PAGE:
In her work, Arendt identifies totalitarianism movements as based on a law of the movement of history or Nature which remains outside any established law. Contrary to the traditions of natural or revealed law, which must ensure that general standards of right and wrong remain applicable to every individual human, totalitarian lawfulness applies the law to an abstract conception of the human species as a whole, without bothering with individuals. Its end goal is to make this conception an active carrier of this law of history or Nature. For the Nazis, the conception is Aryan supremacy emergent through the natural law of races; for the Bolsheviks, it is the species of human beings living in a society in which class divisions have abolished themselves through historical process.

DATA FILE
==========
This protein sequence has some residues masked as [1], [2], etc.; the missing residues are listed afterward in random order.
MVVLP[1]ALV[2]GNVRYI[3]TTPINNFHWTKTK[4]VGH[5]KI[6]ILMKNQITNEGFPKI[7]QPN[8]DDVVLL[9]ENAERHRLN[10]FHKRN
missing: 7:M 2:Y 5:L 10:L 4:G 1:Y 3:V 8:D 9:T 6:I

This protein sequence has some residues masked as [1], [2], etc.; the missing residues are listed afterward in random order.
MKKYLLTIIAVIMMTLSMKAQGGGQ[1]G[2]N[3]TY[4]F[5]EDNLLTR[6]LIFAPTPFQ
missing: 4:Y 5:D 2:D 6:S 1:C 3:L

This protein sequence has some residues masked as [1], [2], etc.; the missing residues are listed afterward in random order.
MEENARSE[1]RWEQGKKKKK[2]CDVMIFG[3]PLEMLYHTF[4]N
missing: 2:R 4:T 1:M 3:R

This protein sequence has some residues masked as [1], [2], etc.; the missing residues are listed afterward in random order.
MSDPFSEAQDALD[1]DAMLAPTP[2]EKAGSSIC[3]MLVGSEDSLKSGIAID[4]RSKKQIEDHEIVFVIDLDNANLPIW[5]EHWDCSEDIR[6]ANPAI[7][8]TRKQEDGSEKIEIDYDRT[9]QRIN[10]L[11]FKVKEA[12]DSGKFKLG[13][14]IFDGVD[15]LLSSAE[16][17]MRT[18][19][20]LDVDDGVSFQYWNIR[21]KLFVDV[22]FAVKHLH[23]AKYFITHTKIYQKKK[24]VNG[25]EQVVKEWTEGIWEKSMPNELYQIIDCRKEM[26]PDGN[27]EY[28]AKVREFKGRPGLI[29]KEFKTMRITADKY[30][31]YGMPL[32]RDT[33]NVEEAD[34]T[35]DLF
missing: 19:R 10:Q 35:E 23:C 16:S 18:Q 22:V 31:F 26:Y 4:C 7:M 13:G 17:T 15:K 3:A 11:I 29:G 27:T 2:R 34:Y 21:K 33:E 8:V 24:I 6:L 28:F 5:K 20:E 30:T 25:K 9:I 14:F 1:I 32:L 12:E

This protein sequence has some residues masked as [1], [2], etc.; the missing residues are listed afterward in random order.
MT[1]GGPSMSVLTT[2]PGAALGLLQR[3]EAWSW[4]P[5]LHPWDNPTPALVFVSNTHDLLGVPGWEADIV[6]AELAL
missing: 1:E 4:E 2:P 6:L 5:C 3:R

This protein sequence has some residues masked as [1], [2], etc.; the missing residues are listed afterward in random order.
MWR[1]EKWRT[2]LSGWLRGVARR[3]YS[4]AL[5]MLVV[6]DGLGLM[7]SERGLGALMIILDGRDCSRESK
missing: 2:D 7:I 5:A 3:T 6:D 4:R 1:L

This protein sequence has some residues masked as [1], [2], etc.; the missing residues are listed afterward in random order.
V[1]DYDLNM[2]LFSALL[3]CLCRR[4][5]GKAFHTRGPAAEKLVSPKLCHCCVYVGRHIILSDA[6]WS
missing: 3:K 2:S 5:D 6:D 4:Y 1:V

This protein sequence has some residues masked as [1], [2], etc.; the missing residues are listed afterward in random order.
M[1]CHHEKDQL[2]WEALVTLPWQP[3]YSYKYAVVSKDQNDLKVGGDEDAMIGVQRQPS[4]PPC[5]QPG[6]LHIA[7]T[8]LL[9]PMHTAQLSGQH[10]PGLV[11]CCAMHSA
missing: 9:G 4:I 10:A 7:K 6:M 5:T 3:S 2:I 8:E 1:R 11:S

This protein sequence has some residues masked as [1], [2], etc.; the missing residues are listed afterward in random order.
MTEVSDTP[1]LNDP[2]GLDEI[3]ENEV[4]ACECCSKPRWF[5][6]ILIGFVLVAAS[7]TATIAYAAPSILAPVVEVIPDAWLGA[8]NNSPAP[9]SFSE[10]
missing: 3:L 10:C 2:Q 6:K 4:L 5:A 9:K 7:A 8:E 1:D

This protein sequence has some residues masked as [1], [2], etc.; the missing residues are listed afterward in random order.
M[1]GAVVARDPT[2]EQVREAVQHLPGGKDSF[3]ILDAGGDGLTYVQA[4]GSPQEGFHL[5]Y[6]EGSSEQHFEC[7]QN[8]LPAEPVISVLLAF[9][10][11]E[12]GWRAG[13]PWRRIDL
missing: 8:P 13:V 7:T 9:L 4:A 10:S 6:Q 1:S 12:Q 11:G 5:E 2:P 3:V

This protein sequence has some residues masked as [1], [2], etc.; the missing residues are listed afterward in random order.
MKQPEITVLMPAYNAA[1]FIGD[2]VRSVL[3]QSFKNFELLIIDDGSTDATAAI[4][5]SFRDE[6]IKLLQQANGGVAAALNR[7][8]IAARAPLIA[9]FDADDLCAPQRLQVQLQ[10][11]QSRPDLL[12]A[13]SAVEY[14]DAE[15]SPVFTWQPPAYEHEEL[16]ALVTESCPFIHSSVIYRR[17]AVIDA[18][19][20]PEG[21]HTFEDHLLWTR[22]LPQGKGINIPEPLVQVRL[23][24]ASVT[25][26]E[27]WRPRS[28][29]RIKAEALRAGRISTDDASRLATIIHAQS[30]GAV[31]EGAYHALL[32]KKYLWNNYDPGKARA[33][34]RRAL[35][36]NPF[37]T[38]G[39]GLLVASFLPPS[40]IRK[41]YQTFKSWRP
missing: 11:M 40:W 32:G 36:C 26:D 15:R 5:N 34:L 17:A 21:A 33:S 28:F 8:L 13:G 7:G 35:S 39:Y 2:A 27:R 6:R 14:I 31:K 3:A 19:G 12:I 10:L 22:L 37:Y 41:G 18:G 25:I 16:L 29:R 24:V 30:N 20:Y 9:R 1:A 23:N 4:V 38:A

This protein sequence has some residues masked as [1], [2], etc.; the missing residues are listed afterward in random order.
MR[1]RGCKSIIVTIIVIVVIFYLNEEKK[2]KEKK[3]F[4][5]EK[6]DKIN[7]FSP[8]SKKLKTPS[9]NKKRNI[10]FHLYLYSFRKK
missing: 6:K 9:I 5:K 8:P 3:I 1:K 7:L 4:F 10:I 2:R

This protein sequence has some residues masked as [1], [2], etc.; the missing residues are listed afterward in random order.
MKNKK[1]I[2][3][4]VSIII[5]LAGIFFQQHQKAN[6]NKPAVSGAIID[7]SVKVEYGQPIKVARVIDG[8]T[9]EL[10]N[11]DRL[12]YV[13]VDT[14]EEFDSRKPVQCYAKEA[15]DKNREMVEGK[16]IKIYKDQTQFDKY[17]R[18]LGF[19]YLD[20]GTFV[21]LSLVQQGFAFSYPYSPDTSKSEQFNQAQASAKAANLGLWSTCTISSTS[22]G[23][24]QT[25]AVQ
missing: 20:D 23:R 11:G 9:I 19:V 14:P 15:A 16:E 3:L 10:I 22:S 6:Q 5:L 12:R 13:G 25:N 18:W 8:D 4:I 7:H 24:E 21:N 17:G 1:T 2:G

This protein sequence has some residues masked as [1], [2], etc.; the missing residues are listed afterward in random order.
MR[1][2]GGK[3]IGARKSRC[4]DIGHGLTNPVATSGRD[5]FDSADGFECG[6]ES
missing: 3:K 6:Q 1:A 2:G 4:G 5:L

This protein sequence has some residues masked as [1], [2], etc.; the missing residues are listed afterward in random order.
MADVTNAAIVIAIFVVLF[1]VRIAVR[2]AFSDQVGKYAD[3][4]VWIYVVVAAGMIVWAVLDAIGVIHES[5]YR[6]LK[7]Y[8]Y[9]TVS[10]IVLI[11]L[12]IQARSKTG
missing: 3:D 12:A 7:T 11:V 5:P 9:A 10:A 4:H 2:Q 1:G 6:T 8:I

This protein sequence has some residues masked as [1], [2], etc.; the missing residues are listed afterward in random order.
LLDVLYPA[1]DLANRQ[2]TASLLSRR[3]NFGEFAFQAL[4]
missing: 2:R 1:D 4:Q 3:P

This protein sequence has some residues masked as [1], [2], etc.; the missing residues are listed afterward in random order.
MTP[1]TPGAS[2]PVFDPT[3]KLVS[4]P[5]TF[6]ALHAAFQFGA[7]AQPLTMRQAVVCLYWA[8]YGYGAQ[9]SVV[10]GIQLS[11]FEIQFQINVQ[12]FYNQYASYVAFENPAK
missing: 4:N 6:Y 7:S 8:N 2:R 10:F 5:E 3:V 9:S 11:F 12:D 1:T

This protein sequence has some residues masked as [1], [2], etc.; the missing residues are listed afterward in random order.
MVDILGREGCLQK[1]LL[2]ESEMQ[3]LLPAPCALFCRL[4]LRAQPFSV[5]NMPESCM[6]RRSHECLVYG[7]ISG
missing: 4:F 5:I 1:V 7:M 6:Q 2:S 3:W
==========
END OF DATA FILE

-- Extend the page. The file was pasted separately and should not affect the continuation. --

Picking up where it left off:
But in practice this natural or historical process has no end, so there are always new categories of unfit-to-live or rudimentary classes to hunt out and eliminate. The hunt for objective enemies, rather than mere political opponents, characterizes the Nazi and Bolshevik shift from one-party dictatorship to totalitarian rule. It makes entire groups of people superfluous, which foreshadows their eventual expulsion from society and ultimate elimination. The discovery of the deaths associated with Stalin’s Great Purge, with at least three million executed and five to nine million arrested and deported, confirms the similarity between the Nazi and Bolshevik systems, in Arendt’s view. Moreover, each regime did not exclusively target one objective enemy. With the Nazis, the destruction of the Jewish race was already being followed up by the destruction of other racial undesirables;[1] with the Bolsheviks under Stalin, the party line was eternally shifting to make new groups available for the Gulag concentration camps.[2]